The armed group Boko Haram disrupted the lives of thousands of people in northern Cameroon, committing crimes under international law including unlawful killings, attacks against civilian objects, misappropriation of property and assets, looting and abductions. In an attempt to prevent Boko Haram from capturing territory, security forces carried out arbitrary arrests, detentions, enforced disappearances and extrajudicial executions of suspected members of the group. Hundreds of thousands of refugees from Nigeria and the Central African Republic continued to live in precarious conditions. Freedoms of expression, association and assembly continued to be restricted. Human rights defenders were intimidated and harassed, including by government agents. Lesbian, gay, bisexual, transgender and intersex (LGBTI) people continued to face discrimination, intimidation and harassment, although arrests and prosecutions declined from previous years. An anti-terrorism law promulgated on 23 December 2014 infringed basic rights and freedoms, and extended the scope of the death penalty to a broader set of crimes.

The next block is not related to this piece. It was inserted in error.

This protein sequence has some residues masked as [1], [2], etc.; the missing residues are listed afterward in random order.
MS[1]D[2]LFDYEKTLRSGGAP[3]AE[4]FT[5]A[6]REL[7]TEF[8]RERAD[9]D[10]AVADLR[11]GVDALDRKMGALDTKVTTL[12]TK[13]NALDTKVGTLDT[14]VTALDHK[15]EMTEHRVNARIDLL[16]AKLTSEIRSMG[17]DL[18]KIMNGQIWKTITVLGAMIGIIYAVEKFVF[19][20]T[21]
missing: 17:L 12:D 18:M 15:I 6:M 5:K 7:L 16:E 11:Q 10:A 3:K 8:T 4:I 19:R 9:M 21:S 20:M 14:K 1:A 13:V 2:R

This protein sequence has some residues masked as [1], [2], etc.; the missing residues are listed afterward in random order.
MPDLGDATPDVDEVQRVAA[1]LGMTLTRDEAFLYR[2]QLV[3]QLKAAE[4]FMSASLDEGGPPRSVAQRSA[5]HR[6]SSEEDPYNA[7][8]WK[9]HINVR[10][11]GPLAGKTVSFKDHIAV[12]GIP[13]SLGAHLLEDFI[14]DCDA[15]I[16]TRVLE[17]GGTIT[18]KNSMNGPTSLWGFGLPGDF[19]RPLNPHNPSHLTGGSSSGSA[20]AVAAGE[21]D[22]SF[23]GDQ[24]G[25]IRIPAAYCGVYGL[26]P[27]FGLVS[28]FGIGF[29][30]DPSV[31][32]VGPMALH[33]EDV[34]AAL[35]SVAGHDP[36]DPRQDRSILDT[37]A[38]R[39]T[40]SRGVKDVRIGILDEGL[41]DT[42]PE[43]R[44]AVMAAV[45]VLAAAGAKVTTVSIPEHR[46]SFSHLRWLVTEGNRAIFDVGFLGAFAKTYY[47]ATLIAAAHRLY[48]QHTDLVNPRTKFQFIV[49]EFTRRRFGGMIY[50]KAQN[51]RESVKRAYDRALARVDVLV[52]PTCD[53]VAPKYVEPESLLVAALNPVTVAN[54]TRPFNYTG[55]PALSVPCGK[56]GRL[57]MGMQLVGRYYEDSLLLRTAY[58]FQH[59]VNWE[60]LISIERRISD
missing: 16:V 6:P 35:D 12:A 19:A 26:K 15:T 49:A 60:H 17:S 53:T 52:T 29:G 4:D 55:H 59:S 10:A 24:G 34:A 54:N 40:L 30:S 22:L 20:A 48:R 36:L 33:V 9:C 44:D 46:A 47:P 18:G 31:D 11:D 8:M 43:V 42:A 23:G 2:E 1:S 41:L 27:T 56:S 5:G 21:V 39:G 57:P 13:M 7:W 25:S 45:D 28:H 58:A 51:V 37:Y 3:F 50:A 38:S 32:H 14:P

Death penalty status
Abolitionist in practice
Retains the death penalty in law, but hasn’t executed for at least 10 years
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